Have you ever been to a leadership training program and realized the concepts taught would be as much use to you at home as at work? According to research by Development Dimensions International, leaders who apply their newly learned skills at work also put those skills to use at home. The same is true in reverse: you can draw upon life outside of work to be a better leader at work. All it takes is sharpening your observational skills and a focus on seeing leadership lessons in life’s daily activities.
Leadership lessons unfold in unlikely places; it’s surprising how life can help you become a better leader. Look to these six potential sources for inspiration.
The arts. It’s riveting to watch other people navigate life’s challenges, especially from the comfort of our living room sofa. It can be instructive as well. Movies, theatre, and television all provide countless lessons on leadership, if you pay attention. The same goes with literature; nearly any well-written book showcases instances of leadership greatness and failure. If this feels too much like “school,” save the introspection for titles you’ve already seen. Watching or reading an old favorite with new eyes uncovers nuances you probably missed the first time around.
Sports. Whether it’s your kid’s Little League game, a collegiate showdown or a professional contest, lessons on motivating and leading a team abound. Every so often, take your focus off the “victory” element of the sporting event. Instead, watch for how coaches and team captains rally to create greatness on the field. Dig deeper to learn even more from lesser seen but still important actors such as parents, fans and behind-the-scenes support staff.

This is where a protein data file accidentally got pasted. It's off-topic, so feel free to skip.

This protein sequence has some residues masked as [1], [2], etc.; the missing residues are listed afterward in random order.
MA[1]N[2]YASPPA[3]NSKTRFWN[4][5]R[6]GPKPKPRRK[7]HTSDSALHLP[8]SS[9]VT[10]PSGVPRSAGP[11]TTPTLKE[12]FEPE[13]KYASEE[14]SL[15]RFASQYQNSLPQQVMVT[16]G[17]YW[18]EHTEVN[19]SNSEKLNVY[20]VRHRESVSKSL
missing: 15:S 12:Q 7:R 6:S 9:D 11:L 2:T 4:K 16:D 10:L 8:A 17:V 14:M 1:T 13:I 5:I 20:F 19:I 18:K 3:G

Gardening. If you’ve ever coaxed something green to thrive, then you know that leadership and gardening share many common themes. The acts of seed selection, soil preparation, planting, watering, and pruning — they all have lessons to teach about tending our workplace “gardens” as well.
Volunteer work. Community service is one of your strongest learning labs because it most closely resembles your work environment. A person who successfully leads a committee learns as much as any MBA class on management has to offer. “Management by committee” is a tough slog, but if you learn from it, your team and your career benefit.
Family and friends. This one’s a bit dicey because it’s difficult to distance ourselves from the interpersonal dynamics at play with those closest to us. Yet our families and close friends are our earliest teachers, for good or bad. If you can objectively reflect on the “lessons learned” about trust, motivation and building camaraderie, look to this cohort for inspiration.
Nature. Do you ever look to nature to help you puzzle out a challenge at work? I tend to favor the botanical (as in this essay on dealing with change), but any “-ology” that helps you better understand your corner of the management biosphere is especially helpful.
The full gamut of our life’s experiences can help us become better leaders. Take a look around you to see how your world outside of work can help you be better when you’re in the office. It costs nothing, yet the potential rewards are immense.
Jennifer V. Miller is a writer and leadership development consultant. Her writing and digital training materials help business professionals lead themselves and others towards greater career success. Follow her on LinkedIn and sign up for her free tip sheet: “Why is it So Hard to Shut Up? 18 Ways to THINK before you Speak.”
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